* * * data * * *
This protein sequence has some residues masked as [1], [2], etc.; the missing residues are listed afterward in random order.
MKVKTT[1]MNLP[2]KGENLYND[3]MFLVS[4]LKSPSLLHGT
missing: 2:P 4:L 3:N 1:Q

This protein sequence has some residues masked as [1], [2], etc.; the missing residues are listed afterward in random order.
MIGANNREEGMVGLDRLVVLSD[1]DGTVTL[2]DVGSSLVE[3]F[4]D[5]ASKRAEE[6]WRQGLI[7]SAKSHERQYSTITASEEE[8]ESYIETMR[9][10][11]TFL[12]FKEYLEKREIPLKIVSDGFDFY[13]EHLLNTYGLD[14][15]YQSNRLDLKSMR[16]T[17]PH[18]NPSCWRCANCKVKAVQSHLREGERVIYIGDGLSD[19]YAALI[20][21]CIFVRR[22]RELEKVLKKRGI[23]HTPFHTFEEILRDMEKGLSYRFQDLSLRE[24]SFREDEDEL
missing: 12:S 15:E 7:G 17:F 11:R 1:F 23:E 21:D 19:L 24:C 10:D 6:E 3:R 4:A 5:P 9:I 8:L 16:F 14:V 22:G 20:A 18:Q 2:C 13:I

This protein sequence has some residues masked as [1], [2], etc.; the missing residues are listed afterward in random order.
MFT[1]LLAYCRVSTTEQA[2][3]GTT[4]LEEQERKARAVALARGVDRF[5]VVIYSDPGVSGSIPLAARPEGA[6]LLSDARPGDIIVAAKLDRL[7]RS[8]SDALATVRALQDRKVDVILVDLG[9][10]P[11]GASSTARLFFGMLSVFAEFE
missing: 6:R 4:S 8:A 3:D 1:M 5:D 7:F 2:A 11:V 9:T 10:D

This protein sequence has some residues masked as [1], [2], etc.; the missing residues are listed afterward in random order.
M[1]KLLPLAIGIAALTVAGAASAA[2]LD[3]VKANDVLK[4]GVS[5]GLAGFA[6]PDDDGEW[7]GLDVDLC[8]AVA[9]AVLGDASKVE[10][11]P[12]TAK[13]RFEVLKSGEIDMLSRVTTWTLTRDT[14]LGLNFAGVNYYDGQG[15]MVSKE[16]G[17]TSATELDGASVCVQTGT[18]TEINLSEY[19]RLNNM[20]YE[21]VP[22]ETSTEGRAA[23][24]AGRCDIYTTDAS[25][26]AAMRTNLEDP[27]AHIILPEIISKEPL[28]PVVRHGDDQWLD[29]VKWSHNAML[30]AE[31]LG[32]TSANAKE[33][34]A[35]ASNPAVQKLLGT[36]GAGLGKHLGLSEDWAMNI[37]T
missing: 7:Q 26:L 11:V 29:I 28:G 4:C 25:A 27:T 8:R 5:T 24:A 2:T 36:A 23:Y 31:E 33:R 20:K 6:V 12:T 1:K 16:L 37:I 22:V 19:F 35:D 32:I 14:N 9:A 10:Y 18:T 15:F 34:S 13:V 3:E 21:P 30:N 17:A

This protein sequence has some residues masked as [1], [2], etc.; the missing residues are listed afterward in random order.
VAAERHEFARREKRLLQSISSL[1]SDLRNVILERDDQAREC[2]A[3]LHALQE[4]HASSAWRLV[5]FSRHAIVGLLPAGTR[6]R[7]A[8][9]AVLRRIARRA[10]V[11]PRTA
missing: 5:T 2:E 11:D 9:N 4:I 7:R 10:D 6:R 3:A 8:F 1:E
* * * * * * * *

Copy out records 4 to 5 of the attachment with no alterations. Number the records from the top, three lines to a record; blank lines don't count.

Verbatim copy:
This protein sequence has some residues masked as [1], [2], etc.; the missing residues are listed afterward in random order.
M[1]KLLPLAIGIAALTVAGAASAA[2]LD[3]VKANDVLK[4]GVS[5]GLAGFA[6]PDDDGEW[7]GLDVDLC[8]AVA[9]AVLGDASKVE[10][11]P[12]TAK[13]RFEVLKSGEIDMLSRVTTWTLTRDT[14]LGLNFAGVNYYDGQG[15]MVSKE[16]G[17]TSATELDGASVCVQTGT[18]TEINLSEY[19]RLNNM[20]YE[21]VP[22]ETSTEGRAA[23][24]AGRCDIYTTDAS[25][26]AAMRTNLEDP[27]AHIILPEIISKEPL[28]PVVRHGDDQWLD[29]VKWSHNAML[30]AE[31]LG[32]TSANAKE[33][34]A[35]ASNPAVQKLLGT[36]GAGLGKHLGLSEDWAMNI[37]T
missing: 7:Q 26:L 11:V 29:I 28:G 4:C 25:A 27:T 8:R 5:T 24:A 2:T 36:A 23:Y 31:E 33:R 20:K 6:V 12:T 1:K 16:L 37:I 22:V 19:F 35:D 32:I 14:N 9:A 10:Y 18:T 15:F 34:S 13:V 3:E 21:P 30:N 17:A

This protein sequence has some residues masked as [1], [2], etc.; the missing residues are listed afterward in random order.
VAAERHEFARREKRLLQSISSL[1]SDLRNVILERDDQAREC[2]A[3]LHALQE[4]HASSAWRLV[5]FSRHAIVGLLPAGTR[6]R[7]A[8][9]AVLRRIARRA[10]V[11]PRTA
missing: 5:T 2:E 11:D 9:N 4:I 7:R 10:D 6:R 3:A 8:F 1:E